“platform” (defining the Sanctuary). All architectural elements should make this very clear. However, when the altar is located in a large, open space, there is the danger that it can get lost spatially and lose its prominence. In this case a baldachino or tester directly above it not only helps to fix its importance in space but also allows for better lighting. Certainly the seating should be so arranged that the congregation has an unobstructed view of the altar.

The Tabernacle: “It is highly recommended that the holy Eucharist be reserved in a chapel suitable for private adoration and prayer. If this is impossible because of the structure of the church or local custom, it should be kept on an altar or other place in the church that is prominent and properly decorated.”

[17] “The Eucharist is to be kept in a solid, unbreakable tabernacle, and ordinarily there should be only one tabernacle in a church.”

[18] The location of the tabernacle continues to be problematic. When the
tabernacle was placed on the altar, things were simpler, architecturally. The
main focus of the church pointed to that one spot. Now that the two have been
separated by pulling the altar away from the back wall and relocating the
tabernacle, there is a confusion about “focus.” Even though the primary focus continues to be the altar, the question arises as to where to locate the tabernacle as the secondary focus. Consequently we have witnessed a variety of solutions which have often depended more on the whim of those in charge than any clear directive. Sometimes it is in a column, sometimes on a side altar, sometimes on a pedestal in weirdly-shaped boxes (many are unrecognizable). Sometimes it remains at the “back” of the church in a closet, sometimes visible but many times hidden from the congregation. This situation has been confusing and disturbing for many Catholics who grew up reverencing Our Lord in the Blessed Sacrament as Rev. Michael Carey notes in a recent article in this Review.

[19] Of course location IS important. Normally you place your best treasure in the
most conspicuous location in your house, not in a corner or in a column. Therefore the problem can be summed up: IF the tabernacle is not to be placed in the most conspicuous place (assumed to be within some part of the sanctuary) and IF the church is too small to allow for a separate Blessed Sacrament Chapel, then where can it be located in order for it to be “conspicuous” and “prominent” and where it can be properly decorated since all the directives insist on this? Rev. Carey restates the problem when he says that “the tabernacle should be physically so related to the altar that people can pray before both of them at the same time.”

[20] However, this is a difficult problem architecturally, that is, to provide two simultaneous “foci.”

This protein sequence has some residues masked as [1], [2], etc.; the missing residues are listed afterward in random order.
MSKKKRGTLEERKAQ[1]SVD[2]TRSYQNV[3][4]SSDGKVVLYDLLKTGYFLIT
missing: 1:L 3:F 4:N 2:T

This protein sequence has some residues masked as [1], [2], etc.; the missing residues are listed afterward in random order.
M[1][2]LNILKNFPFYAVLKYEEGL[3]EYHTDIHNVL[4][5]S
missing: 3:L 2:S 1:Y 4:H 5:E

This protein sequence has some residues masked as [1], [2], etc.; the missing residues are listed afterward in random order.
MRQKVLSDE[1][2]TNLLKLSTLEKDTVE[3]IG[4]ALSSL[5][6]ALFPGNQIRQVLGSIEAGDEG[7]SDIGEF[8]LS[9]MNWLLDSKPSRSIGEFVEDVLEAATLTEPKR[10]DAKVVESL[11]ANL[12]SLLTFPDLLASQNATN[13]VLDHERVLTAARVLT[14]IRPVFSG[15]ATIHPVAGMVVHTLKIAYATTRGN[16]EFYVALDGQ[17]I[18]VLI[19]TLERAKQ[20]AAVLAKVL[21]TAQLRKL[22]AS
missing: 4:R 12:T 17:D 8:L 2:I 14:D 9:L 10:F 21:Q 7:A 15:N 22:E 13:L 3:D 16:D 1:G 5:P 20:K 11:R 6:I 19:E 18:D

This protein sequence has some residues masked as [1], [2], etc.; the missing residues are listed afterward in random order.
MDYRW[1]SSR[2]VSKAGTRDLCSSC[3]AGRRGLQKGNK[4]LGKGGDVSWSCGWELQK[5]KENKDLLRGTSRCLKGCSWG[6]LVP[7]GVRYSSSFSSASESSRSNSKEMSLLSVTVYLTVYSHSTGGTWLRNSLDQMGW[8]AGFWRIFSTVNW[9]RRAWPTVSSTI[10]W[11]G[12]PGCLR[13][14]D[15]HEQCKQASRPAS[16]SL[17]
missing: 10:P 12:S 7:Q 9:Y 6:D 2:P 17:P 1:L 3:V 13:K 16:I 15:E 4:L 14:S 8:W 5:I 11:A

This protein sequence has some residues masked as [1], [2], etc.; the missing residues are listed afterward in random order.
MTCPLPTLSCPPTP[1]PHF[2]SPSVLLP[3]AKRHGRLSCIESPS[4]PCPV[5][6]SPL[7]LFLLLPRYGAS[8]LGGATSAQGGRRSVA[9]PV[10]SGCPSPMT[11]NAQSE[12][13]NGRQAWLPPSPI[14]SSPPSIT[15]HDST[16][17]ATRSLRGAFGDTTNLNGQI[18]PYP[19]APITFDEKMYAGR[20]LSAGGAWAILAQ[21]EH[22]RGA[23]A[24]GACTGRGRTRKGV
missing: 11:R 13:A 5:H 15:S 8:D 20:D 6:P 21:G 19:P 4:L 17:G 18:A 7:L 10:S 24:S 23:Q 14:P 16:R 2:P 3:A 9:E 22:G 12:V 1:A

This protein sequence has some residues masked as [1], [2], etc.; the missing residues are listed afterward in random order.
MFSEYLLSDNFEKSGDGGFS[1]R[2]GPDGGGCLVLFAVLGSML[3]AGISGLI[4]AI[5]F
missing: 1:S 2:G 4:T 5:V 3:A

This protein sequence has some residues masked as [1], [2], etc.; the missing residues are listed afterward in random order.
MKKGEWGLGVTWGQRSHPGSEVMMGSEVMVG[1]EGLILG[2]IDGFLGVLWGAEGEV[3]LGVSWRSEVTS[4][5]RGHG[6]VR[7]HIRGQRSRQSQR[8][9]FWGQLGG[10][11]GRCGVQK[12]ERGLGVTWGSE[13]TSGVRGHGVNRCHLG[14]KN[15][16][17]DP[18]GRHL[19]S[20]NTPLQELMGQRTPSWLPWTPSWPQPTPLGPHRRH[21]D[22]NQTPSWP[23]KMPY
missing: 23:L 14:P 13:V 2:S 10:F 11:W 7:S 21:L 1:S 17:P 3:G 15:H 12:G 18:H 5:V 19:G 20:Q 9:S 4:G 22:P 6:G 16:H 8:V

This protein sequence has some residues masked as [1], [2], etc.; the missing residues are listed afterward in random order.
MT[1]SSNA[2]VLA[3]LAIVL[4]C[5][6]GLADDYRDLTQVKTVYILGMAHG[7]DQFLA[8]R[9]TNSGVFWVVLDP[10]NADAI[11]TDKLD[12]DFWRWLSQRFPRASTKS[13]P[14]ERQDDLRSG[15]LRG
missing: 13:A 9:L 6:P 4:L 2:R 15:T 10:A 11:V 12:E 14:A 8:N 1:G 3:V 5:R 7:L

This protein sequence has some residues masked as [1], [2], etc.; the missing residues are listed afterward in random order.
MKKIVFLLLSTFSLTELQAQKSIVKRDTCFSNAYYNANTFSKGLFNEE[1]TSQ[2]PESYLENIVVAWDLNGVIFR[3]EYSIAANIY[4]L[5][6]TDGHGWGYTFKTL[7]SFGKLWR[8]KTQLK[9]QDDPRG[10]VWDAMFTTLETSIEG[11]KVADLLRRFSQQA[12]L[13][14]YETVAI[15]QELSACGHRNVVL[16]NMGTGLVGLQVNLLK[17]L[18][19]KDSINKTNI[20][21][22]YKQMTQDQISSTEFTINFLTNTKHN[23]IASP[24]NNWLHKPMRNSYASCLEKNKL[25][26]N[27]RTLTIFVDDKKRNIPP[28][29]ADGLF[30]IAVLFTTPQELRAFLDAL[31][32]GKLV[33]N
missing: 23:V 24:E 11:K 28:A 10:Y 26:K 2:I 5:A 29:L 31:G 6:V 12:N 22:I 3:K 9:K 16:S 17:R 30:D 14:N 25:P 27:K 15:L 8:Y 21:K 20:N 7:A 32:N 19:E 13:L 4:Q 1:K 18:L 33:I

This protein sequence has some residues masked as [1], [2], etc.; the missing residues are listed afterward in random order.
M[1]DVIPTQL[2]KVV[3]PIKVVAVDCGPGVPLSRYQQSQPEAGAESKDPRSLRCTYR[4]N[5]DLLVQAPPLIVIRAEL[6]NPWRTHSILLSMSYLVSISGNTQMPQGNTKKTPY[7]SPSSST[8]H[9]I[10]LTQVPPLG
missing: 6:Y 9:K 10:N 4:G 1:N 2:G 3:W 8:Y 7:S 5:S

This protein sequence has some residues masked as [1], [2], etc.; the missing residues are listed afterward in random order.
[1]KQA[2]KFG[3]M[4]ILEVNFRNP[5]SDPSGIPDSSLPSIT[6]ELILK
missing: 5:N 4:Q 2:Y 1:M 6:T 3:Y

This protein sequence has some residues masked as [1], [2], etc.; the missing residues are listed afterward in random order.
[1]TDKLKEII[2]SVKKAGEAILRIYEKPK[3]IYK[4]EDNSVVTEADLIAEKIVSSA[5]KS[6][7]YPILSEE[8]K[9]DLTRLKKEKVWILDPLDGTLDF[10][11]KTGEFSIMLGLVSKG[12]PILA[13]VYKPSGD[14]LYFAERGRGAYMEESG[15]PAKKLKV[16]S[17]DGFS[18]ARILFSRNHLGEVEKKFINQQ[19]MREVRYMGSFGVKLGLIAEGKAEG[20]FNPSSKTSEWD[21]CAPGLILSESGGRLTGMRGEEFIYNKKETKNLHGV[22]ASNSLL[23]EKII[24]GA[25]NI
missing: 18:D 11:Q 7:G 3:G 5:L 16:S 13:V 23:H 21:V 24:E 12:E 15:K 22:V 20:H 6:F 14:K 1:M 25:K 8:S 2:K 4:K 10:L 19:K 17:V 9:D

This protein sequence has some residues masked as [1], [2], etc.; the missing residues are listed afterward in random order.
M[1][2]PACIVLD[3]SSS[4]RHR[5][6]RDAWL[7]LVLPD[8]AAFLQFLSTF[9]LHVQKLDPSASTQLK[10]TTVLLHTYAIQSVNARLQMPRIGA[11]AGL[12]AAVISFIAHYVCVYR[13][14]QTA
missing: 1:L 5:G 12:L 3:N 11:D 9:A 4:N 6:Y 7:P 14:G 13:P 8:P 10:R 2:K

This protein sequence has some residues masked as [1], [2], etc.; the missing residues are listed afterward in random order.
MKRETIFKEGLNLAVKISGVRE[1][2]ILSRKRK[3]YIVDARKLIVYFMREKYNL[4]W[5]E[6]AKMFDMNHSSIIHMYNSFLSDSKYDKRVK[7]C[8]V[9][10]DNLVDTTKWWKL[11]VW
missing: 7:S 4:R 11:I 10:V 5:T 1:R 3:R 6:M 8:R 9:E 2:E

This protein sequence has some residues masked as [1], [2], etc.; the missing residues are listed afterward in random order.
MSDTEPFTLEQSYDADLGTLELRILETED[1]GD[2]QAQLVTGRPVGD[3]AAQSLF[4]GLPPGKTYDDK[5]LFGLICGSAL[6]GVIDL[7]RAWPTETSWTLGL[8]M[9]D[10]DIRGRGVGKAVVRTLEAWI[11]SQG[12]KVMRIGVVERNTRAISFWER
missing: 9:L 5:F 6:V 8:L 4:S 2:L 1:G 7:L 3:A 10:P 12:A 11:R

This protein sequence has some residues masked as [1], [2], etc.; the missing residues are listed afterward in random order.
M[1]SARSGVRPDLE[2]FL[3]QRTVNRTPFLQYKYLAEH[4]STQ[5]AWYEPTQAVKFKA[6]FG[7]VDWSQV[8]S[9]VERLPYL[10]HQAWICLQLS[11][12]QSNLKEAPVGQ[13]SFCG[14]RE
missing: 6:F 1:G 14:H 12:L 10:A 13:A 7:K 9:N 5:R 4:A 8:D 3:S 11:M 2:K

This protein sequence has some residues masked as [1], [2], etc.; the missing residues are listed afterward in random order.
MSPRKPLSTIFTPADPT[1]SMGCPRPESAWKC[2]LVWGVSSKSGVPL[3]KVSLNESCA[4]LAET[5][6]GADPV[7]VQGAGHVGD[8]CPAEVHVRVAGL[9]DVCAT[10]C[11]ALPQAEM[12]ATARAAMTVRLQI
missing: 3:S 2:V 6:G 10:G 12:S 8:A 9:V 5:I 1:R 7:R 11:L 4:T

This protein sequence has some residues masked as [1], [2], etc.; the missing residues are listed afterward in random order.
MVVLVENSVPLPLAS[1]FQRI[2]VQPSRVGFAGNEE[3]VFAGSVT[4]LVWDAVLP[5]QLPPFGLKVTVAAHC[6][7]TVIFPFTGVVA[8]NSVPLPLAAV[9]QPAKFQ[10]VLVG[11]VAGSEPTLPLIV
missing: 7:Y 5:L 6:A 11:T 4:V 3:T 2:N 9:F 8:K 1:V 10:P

I would propose one solution which has to do with the “axis.” Since most church plans, even “churches-in-the-round,” have a strong axial arrangement. Anything directly on this axis is “prominent.” Anything off that axis is secondary. When the tabernacle is placed to the left or to the right in the Sanctuary, its location IS architecturally secondary. Since it is reasonable that we abide by the laws of symmetry, there is the problem of “balancing” something of equal importance on the other side. And what other element could possibly be of equal importance to the tabernacle? So it seems that the only feasible place is directly behind the altar on the main axis. The tabernacle “table” could even be raised a few steps so that
it can be seen beyond the altar. If, for some people, this location would seem
to provide a “confusion” between the altar and the tabernacle and would force the celebrant to have his back towards the Blessed Sacrament during Mass, then a decorative screen or panels could be temporarily placed in front of the tabernacle during Holy Mass or other liturgical ceremonies at the altar.

The Reredos:Although not “regulated” anywhere to my knowledge, it would seem architecturally desirable that the area directly behind the altar (reredos or retable) which the congregation faces should have some interest and artistic merit. Perhaps there is nothing wrong with having a blank wall behind the altar during Mass, but it is necessary that the architect consider the impact of this prominent, highly visible space outside times of Mass since the beauty and sacred character of the church should be continuous. A beautiful reredos need not be a distraction during Mass. Effective lighting alone can be a powerful help, just as in a theater. By employing strong light on the altar during Mass while lowering the reredos lighting and reversing the process at all other times, one can effectively change the “scene” between the two “foci” mentioned above.

4. Employing the best artists

If any kind of new art is to be commissioned, it should be created by the best available artists and craftsmen since God deserves the best we have excluding anything cheap or shoddy. “The Vatican Council never intended to destroy true art, but rather to foster and preserve it.” [21] As Pope Paul VI has pointed out, “In commissioning artists and choosing works of art that art to become part of a church, the highest artistic standard is to be set in order that art may aid faith and devotion and be true to the reality it is to symbolize and the purpose it is to serve.”

[22] These artists should be on board from the beginning to promote a good working relationship with the team and to insure that a unity and harmony in the design concept be established and maintained. “At all times the Church needs the